Building a CV

A Curriculum Vitae is a self-marketing tool that should present your knowledge, learning, skills and competencies in a positive, honest way. Your CV is your chance to show a prospective employer you possess the necessary adroitness and experience required; and that you are the ideal candidate for the vacancy in question.

Moreover, the way your CV is presented can have an overwhelming influence over whether your CV is even looked at by potential employers, let alone getting you that all important interview for your dream job. So it’s imperative you consider how good your CV actually is in order to make it stand out from all the others.

 Here are some key points to consider in creating a successful CV;

  • Include your personal details – name, address, phone number and email. Do not however include your age or a photograph unless specifically asked to do so.
  • List employment history and academia qualifications with most recent achievements first.
  • Ensure that the length of your CV is relative to your work experience: So you can justify a lengthy CV if you have many years of experience in a wide range of roles.
  • Try to avoid using jargon or specialist terminology as best you can. Keep your writing clear, direct and focused. Remember that the person looking at your CV may not be an expert in your chosen field.
  • Try to write your CV using as few words as possible – thus ensuring you’ll keep to the point and avoid waffling. There’s no need to go into depth in a CV, use a covering letter if you can.
  • Make use of verbs such as ‘synthesised’ or ‘organised’. This makes you sound active and progressive rather than passive and robotic.
  • Avoid the use of personal statements, YOUR CV is designed to present facts. Its role is twofold: to get you short-listed and to provide talking points for the interview. Keep your personal statements until the interview, where you will be able to use them most effectively.
  • Don’t mention your social life unless your hobbies can demonstrate important or desirable expertise (such as list of skills mentioned in the; What do employers want section).
  • Include the addresses of two referees; one should preferably be of your current employer, whereas the other could be of your lecturers/mentors etc.
  • Do not forget to proofread your CV. Check for spelling, punctuation or grammar errors; unprofessional CVs are rejected.
  • Once you have finished it, show it to as many people as possible. Their first impressions will help you improve your CV.

 Finally… 

MJB ‘You’re Hired!’

MJB ‘You’re Fired’

  • Ensure that your CV is moulded around the wants of your potential employer. Look at the job advert or specification and consider what the job involves, and what the employer needs.·  Ensure your CV is clear, concise and uncluttered. Use grammar and spell check on your word processor. Avoid overloading your CV with excessive information. Your CV should be easy to read. Allow space between each section. Finally make use of left-justified text on your word processor as it’s the accepted and expected format but also the easiest to read. Print of your CV using black text on good quality white paper.· Ensure you reference your experiences (good and bad) in a positive light. Objectify and summarise all your experiences and identify what you learned or what skills you developed in the process.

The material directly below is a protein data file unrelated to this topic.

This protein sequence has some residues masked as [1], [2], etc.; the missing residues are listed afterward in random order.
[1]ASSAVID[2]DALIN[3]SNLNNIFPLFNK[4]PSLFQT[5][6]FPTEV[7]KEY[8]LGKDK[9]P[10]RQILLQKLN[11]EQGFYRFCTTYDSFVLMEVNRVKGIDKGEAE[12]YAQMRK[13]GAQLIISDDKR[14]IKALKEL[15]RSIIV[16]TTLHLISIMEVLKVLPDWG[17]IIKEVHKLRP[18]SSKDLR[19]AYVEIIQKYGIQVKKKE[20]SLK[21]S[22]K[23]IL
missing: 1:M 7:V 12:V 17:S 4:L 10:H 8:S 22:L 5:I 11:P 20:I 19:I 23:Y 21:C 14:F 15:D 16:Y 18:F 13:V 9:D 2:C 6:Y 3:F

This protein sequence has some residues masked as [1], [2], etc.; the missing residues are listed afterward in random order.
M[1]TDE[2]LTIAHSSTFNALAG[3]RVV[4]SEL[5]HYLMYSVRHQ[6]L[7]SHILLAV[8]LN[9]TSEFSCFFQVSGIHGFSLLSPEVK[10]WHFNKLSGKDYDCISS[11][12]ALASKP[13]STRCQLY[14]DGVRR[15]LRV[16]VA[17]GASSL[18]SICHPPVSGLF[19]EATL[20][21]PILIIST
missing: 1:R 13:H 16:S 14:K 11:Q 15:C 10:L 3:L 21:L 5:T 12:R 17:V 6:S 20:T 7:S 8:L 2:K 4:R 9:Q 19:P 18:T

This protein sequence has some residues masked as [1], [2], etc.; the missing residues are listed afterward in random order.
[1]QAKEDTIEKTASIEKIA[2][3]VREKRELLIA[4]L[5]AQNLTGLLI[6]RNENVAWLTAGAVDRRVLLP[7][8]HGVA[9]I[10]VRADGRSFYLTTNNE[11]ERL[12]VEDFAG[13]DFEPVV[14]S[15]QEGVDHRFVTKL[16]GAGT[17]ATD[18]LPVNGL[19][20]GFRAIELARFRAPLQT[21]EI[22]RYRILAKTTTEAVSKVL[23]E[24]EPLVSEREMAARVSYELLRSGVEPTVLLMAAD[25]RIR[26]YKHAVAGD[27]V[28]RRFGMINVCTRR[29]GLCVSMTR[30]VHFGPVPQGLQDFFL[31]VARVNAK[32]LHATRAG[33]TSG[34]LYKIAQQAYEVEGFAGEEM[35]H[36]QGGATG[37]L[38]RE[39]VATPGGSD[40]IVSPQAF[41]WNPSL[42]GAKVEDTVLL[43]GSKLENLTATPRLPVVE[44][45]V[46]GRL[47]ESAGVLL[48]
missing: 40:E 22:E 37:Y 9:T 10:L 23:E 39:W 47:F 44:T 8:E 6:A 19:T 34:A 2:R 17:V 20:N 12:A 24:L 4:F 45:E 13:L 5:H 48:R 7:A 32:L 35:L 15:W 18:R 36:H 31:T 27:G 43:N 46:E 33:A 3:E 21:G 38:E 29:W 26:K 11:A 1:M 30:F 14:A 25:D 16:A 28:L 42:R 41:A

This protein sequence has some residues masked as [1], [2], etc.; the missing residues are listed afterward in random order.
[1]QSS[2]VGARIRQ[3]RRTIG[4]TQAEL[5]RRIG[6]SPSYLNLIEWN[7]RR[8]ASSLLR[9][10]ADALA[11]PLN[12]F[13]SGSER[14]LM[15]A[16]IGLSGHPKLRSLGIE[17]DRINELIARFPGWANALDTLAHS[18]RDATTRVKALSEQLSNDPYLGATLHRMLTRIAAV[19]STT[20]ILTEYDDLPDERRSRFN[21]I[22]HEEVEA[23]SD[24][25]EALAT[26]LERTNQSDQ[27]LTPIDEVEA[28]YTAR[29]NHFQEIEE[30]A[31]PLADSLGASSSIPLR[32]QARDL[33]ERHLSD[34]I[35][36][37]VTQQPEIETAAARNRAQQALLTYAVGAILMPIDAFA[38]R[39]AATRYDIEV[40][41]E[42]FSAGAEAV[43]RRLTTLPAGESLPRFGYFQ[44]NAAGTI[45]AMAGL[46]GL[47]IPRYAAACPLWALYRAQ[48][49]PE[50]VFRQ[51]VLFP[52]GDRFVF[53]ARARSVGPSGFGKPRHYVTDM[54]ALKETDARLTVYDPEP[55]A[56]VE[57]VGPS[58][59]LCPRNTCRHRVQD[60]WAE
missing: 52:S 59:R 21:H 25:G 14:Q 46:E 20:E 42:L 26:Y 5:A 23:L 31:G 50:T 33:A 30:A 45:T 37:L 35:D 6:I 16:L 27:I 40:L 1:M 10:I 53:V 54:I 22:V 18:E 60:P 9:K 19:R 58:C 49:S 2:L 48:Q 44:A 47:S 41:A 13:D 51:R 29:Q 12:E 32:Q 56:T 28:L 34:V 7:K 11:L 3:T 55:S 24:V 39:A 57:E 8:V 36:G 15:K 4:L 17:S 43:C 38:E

• Make use of positive lexicon when describing your work achievements use power words such as the examples found in ‘The list of  positive words’ compiled by Bob Hitchings (see link below)
  • Reference tangible outcomes to support your claims. For example, ‘The results from my In-silico model proved my hypothesis was correct ‘spread of HAIs decreased as patient contact was reduced’ or ‘This revolutionized the use of single bed wards in ICUs around the hospital and dramatically reduced cases of HAI by 33%’.
  • Finally take inspiration from the web and sample CV templates
  • Avoid ostentatious and outdated fonts when typing your CV on your word processor. Also ensure the font size isn’t too small or too big. The most common size that job-seekers use are between 10 to 12 points.
  • Avoid the inclusion of any information that can give the employer an opportunity to discard your application at this initial stage; this includes; financial woes; marital issues, failure in academia etc.  · Continuing on from our last point, be selective of what information you choose to share, Yes, but including a few white lies is a massive no go! Employers ensure they screen and obtain in depth references before making an offer of employment, so if you think you can get away with including a few white lies think again. In fact the government’s Fraud Prevention Unit recently sentenced a young graduate to jail for 12 weeks for lying about academic qualifications. You have been warned!
  • There’s no absolute rule to how long a CV should be however we at MJB advise that your CV is no longer than two pages long. Why? Quite simply in today’s congested and competitive market employers receive an inundated amount of CVs and plainly if your CV is more than two pages long, regardless of how perfect you are for the role, your CV is likely to be totally ignored and thus rejected by the employer.  With that being said do not leave out any information which you feel is important, just avoid the unnecessary excessive information.

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